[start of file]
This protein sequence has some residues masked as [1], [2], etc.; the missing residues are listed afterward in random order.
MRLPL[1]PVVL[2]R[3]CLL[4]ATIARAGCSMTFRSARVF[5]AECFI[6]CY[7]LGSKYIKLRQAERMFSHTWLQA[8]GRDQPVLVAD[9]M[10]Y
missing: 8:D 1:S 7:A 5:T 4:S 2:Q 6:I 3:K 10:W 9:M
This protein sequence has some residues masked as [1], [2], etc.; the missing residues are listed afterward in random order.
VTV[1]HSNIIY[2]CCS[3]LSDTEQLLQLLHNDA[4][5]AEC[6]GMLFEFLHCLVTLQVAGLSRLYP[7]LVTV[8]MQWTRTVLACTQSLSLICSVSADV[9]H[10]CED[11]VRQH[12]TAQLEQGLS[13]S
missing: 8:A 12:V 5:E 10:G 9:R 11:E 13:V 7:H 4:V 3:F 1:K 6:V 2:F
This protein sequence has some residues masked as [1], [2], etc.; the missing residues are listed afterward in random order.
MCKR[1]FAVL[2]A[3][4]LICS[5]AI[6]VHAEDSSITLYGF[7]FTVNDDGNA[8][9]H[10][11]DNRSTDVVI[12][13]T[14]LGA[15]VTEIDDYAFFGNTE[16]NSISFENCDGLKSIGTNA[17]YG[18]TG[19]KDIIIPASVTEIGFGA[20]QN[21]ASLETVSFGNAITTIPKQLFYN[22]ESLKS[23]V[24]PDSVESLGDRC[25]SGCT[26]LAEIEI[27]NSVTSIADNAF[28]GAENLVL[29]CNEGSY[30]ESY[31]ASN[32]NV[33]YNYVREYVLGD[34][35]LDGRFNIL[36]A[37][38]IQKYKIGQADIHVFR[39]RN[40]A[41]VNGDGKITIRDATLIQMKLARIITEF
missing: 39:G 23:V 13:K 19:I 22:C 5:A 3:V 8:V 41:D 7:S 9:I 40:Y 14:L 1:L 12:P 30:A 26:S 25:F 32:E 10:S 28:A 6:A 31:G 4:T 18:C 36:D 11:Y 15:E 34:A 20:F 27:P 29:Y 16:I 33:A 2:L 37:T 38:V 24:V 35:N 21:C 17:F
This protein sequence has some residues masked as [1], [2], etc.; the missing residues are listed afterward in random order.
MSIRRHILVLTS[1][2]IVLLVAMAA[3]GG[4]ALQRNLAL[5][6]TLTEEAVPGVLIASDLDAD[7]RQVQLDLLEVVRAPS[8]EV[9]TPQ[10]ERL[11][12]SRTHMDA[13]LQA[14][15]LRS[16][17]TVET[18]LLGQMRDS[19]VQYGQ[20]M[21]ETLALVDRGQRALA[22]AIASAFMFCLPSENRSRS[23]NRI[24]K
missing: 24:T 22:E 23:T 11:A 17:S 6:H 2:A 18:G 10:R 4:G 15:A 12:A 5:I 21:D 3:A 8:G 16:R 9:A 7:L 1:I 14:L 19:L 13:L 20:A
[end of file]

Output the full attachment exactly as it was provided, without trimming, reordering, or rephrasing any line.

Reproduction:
This protein sequence has some residues masked as [1], [2], etc.; the missing residues are listed afterward in random order.
MRLPL[1]PVVL[2]R[3]CLL[4]ATIARAGCSMTFRSARVF[5]AECFI[6]CY[7]LGSKYIKLRQAERMFSHTWLQA[8]GRDQPVLVAD[9]M[10]Y
missing: 8:D 1:S 7:A 5:T 4:S 2:Q 6:I 3:K 10:W 9:M
This protein sequence has some residues masked as [1], [2], etc.; the missing residues are listed afterward in random order.
VTV[1]HSNIIY[2]CCS[3]LSDTEQLLQLLHNDA[4][5]AEC[6]GMLFEFLHCLVTLQVAGLSRLYP[7]LVTV[8]MQWTRTVLACTQSLSLICSVSADV[9]H[10]CED[11]VRQH[12]TAQLEQGLS[13]S
missing: 8:A 12:V 5:E 10:G 9:R 11:E 13:V 7:H 4:V 3:F 1:K 6:V 2:F
This protein sequence has some residues masked as [1], [2], etc.; the missing residues are listed afterward in random order.
MCKR[1]FAVL[2]A[3][4]LICS[5]AI[6]VHAEDSSITLYGF[7]FTVNDDGNA[8][9]H[10][11]DNRSTDVVI[12][13]T[14]LGA[15]VTEIDDYAFFGNTE[16]NSISFENCDGLKSIGTNA[17]YG[18]TG[19]KDIIIPASVTEIGFGA[20]QN[21]ASLETVSFGNAITTIPKQLFYN[22]ESLKS[23]V[24]PDSVESLGDRC[25]SGCT[26]LAEIEI[27]NSVTSIADNAF[28]GAENLVL[29]CNEGSY[30]ESY[31]ASN[32]NV[33]YNYVREYVLGD[34][35]LDGRFNIL[36]A[37][38]IQKYKIGQADIHVFR[39]RN[40]A[41]VNGDGKITIRDATLIQMKLARIITEF
missing: 39:G 23:V 13:K 19:I 22:C 5:A 3:V 8:V 41:D 7:S 9:I 40:Y 14:L 1:L 12:P 30:A 26:S 25:F 32:E 10:S 28:A 6:A 31:G 4:T 18:C 36:D 11:Y 15:E 34:A 20:F 27:P 29:Y 16:I 33:A 2:L 37:T 38:V 24:V 35:N 21:C 17:F
This protein sequence has some residues masked as [1], [2], etc.; the missing residues are listed afterward in random order.
MSIRRHILVLTS[1][2]IVLLVAMAA[3]GG[4]ALQRNLAL[5][6]TLTEEAVPGVLIASDLDAD[7]RQVQLDLLEVVRAPS[8]EV[9]TPQ[10]ERL[11][12]SRTHMDA[13]LQA[14][15]LRS[16][17]TVET[18]LLGQMRDS[19]VQYGQ[20]M[21]ETLALVDRGQRALA[22]AIASAFMFCLPSENRSRS[23]NRI[24]K
missing: 24:T 22:E 23:T 11:A 17:S 6:H 2:A 18:G 10:R 4:G 15:A 12:A 5:I 21:D 3:A 8:G 16:R 9:A 7:L 1:I 14:L 19:L 13:L 20:A